Purchasing a sofa
Sofa, Couch, settee – whatever you call it, it’s the focal point of your living room and the place you'll chill and unwind. So, it’s worth getting it right.
Buying a sofa takes time and carefulness. You need to pick a type that suits your living space, a colour you love, a fabric that lasts and – after all that – it has to honestly fit through the front door.
Style is one of the most crucial decisions to make when choosing a new sofa.
When you're selecting a sofa style, think about what will suit the rest of your interior, as well as what you like the look of. Sofas fall into five different style groups - mid-century, Chesterfield, contemporary, traditional and country.
So, what's the difference between the different types of sofas, well that’s where we help.
A mid-century sofa is distinguished by neat lines, a boxy, streamlined shape, wooden curved legs and low arms, a mid-century sofa has a modern old-fashioned feel. It's a tailored look, rather than overstuffed.
Chesterfield sofas are designed with rolled back and arms, both at the same height, a deep, pinched button design and these types are often made of leather, a Chesterfield sofa is a recognisable, elegant statement and is fitted to a variety of interior schemes.
Contemporary sofas are just stylish sofas that often have loose back cushions, one per section of the seat, and straight arms that are the same depth. Metal feet are also a typical feature.
Traditional sofas come in all forms and sizes, however, the most familiar styles, are often referred to as a 'Lawson' or 'Howard', and they tend to feature rounded arms that are more downward than the back, not quite reaching the front of the seat cushions. Sofa feet tend to be curved and are wooden legs and sometimes on castors.
Now, let’s look at some other factors which should be considered when purchasing a sofa such as the filling, the frame and many other factors too.
Normally, your sofa should have a hardwood frame, such as ash, oak, or beech. These frames are the most enduring and long-lasting, defying plenty of use.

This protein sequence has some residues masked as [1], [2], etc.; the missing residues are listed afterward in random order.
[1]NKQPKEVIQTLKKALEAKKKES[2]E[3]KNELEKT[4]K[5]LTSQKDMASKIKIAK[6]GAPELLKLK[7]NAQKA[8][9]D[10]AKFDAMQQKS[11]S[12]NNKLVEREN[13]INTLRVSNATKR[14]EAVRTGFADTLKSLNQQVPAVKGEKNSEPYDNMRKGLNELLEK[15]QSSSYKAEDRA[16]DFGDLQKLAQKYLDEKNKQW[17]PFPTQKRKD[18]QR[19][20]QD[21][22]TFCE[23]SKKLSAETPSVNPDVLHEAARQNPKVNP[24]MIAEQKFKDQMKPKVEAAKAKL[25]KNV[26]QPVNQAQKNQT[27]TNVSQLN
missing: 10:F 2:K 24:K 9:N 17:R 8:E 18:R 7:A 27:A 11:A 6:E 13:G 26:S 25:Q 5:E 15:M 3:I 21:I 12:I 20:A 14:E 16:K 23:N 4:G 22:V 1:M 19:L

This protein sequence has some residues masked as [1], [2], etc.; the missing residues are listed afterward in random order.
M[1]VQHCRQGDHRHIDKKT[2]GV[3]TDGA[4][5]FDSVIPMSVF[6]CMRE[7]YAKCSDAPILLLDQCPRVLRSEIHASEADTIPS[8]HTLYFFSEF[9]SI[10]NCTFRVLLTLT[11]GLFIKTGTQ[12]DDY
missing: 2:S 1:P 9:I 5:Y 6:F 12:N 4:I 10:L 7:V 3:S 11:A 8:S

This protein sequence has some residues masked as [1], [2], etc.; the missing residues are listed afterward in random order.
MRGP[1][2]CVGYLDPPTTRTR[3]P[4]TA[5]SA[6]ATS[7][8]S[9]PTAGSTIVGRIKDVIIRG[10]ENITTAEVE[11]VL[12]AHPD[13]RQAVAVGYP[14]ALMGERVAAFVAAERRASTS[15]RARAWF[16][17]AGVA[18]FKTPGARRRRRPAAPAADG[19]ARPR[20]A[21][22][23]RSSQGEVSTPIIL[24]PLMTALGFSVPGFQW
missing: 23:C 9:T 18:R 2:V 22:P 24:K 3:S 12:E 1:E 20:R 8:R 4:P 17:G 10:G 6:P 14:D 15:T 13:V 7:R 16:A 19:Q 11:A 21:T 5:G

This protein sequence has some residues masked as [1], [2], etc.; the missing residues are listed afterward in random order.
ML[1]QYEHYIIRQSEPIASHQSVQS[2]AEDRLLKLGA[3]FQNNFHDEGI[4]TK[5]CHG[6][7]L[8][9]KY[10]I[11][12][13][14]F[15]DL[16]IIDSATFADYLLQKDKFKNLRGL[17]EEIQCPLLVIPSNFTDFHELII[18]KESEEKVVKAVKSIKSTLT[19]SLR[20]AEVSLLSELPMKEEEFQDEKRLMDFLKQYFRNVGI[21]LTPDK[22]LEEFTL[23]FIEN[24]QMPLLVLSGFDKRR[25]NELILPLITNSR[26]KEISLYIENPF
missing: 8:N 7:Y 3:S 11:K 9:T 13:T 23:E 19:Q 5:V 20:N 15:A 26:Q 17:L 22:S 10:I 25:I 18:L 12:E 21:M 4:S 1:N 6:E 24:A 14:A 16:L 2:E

Softwood frames are generally cheaper, such as those made from pine, but these can distort over time, causing your sofa to break.
Plastic and metal frames are sometimes used, but these are susceptible to cracking over time with regular use.
Manufacturers will often merge metal and hardwood to save costs and produce a more inexpensive couch, which is a likely option if you have a smaller budget.
The springs for your sofa should be strong and supportive. The most common types are bending springs, which are springs threaded together with a twisted wire. Sofas without springs can be uneasy and quickly wear out.
When it comes to the filling of your sofa cushions, this can affect how comfy it is! Foam stuffing is the most affordable option, and there are a variety of foams you can select from. They provide comfy support and are the most common choice for sofa seats.
Other choices include duck down and feather, a luxurious and affluent filling reflected in the price.
There are many choices for choosing sofa fabric, but it’s essential to choose something that suits your home’s interior and how you will use the sofa whether it will be for lounging or just used in the spare room.
Leather is a popular option, being exceptionally durable, easy to clean, and enhancing with age. It can work for traditional and contemporary decor but is chillier than fabric and limited in colour options. Leather is an ideal option for families and homes with pets, as it doesn’t hold odours or stain easily.
Faux leather is an affordable and long-lasting alternative. Cotton and soft fabric sofas may not last as long as leather. Still, they present a greater combination of colour and texture choices, including the ability to customise your sofa just how you’d like it.
They tend to be warmer and comfier than leather and much more affordable. However, be careful if you have pets or children, as they are more inclined to stains and odours.
It goes without saying that you need to make sure the sofa you buy fits comfortably in your home. Other things to evaluate include the number of individuals using it and whether it will fit in comfortably with the extra seating you have in the room if you have for example ottomans or chairs already in the room.
You might want it to be the focal point of your living space or perhaps to complement the furnishings you already have. It’s also important to make sure it will fit via the doorways on its way to its new home!